Transfer the pickles to sterilized pint canning jars.  Wipe the jar rims and add the lids. Process in the boiling water canner (placing the jars on a rack, filling with liquid to cover the jars, and returning to a boil) for 10 minutes. Be sure to start timing after the water returns to a boil.
Remove the jars and allow to cool. If the lids remain down when they are pressed on, the jars are sealed properly. Refrigerate any jars that did not seal properly.

Homemade Cornichons from http://houndsinthekitchen.com/2011/07/21/home-pickled-cornichons-recipe/ I omitted the grape leaf and added a red pepper.
for each half pint jar

2 tablespoons kosher salt
1 cup white vinegar
1/3 cup water
5-8 whole 2-4 inch cucumbers, washed thoroughly with spines rubbed off
1 clove garlic, peeled
1 small bay leaf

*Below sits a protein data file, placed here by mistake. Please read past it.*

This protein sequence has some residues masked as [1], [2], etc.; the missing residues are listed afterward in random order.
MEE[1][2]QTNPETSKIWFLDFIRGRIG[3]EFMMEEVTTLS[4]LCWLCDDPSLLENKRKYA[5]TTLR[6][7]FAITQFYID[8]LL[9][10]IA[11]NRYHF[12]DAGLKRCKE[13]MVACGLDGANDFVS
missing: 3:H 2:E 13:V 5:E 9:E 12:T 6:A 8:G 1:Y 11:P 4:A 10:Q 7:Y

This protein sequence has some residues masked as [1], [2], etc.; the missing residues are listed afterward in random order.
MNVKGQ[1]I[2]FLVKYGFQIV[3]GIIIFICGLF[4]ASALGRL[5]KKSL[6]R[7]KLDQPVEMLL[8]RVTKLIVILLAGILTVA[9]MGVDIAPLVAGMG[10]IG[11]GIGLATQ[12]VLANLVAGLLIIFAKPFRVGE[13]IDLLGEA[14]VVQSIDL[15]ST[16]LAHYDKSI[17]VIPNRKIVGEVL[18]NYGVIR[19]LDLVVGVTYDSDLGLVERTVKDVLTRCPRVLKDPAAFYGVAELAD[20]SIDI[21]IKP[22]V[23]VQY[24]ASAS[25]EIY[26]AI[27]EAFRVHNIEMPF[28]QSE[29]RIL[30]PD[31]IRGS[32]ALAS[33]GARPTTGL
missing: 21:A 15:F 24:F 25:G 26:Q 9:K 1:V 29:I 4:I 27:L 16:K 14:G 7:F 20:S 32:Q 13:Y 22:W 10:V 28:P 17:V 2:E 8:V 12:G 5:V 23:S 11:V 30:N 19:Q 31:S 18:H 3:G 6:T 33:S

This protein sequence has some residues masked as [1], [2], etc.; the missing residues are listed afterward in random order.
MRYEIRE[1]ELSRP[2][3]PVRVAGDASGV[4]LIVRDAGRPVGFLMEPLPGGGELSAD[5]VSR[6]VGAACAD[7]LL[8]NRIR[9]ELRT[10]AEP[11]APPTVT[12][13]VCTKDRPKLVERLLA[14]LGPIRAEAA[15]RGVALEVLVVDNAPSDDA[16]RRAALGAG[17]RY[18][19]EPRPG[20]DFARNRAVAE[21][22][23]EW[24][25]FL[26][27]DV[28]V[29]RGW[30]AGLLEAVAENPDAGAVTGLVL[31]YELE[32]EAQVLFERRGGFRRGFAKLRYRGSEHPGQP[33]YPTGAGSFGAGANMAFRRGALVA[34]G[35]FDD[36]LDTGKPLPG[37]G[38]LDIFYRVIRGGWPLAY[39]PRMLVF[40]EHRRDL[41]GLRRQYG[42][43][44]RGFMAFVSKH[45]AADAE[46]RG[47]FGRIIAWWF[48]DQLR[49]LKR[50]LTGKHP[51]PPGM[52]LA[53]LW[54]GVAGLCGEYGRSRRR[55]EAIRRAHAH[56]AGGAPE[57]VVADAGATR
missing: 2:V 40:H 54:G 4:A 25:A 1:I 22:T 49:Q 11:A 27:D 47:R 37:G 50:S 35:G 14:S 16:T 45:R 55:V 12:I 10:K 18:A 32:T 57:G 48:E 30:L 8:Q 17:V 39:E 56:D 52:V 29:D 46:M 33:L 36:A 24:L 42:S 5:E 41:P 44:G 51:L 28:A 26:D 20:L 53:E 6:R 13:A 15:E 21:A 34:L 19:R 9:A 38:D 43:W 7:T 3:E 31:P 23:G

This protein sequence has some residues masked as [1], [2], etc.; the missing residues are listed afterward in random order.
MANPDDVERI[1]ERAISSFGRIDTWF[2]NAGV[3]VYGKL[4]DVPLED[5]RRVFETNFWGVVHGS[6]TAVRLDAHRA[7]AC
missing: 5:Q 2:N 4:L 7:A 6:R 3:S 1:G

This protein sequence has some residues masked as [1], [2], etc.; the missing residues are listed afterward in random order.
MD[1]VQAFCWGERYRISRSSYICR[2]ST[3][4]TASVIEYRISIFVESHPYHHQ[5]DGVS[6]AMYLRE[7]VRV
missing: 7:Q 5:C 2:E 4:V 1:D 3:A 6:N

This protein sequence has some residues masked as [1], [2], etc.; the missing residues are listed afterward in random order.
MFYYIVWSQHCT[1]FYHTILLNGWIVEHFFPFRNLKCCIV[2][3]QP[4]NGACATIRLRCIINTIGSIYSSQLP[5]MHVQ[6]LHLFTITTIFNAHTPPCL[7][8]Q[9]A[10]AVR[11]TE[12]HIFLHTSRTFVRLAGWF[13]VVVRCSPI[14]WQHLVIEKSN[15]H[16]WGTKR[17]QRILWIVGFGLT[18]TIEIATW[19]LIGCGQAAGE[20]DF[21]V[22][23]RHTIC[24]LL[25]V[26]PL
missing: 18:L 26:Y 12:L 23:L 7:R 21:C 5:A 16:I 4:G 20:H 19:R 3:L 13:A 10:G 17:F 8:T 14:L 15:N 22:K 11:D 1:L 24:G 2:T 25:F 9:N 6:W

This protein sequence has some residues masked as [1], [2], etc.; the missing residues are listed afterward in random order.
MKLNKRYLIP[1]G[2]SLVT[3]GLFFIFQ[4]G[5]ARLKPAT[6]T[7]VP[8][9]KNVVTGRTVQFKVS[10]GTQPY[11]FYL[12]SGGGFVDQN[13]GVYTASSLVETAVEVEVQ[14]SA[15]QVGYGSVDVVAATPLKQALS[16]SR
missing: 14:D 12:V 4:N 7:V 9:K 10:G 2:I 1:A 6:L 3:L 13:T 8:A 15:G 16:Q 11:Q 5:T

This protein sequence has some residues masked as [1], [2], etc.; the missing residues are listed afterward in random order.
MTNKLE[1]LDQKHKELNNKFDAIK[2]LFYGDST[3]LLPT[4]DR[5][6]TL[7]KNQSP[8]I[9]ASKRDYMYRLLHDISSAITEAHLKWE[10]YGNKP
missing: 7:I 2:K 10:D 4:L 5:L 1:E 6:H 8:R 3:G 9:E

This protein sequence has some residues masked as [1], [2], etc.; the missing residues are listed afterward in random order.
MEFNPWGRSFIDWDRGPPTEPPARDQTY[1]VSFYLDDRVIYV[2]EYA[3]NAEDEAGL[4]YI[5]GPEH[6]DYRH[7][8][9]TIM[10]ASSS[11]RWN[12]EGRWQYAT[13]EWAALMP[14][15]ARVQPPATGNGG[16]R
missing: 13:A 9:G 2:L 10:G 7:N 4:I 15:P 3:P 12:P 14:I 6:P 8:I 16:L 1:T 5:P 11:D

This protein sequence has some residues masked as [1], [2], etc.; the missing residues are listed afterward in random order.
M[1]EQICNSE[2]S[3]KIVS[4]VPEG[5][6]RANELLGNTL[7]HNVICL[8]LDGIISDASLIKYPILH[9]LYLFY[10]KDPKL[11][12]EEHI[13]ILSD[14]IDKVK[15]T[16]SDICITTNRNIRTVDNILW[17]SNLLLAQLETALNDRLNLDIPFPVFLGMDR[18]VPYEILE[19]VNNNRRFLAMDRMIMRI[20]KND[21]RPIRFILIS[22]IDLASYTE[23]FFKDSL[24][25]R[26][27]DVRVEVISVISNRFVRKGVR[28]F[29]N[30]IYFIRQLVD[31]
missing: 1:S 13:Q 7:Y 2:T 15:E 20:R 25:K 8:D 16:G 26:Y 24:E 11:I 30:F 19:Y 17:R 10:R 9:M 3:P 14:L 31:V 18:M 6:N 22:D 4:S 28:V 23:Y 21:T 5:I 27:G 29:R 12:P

1/2 tablespoon pepper corns
2 whole cloves
1 bay leaf
1 fresh grape leaf, washed, optional

1. Heat salt, vinegar, and water in a pot over medium heat until boiling.
2. Pack cucumbers into a sterilized jar with peeled garlic clove. Sprinkle spices over cucumbers.
3. Pour boiling vinegar brine into the jar, leaving 1/4 inch head space.
4. Wipe rim and place new lid on the jar. Finger tighten a ring on the jar and place in a hot water bath.
5. Boil in hot water for 15 minutes. Remove from water bath and allow to cool to room temperature.

Filed under: Food, Garden, Random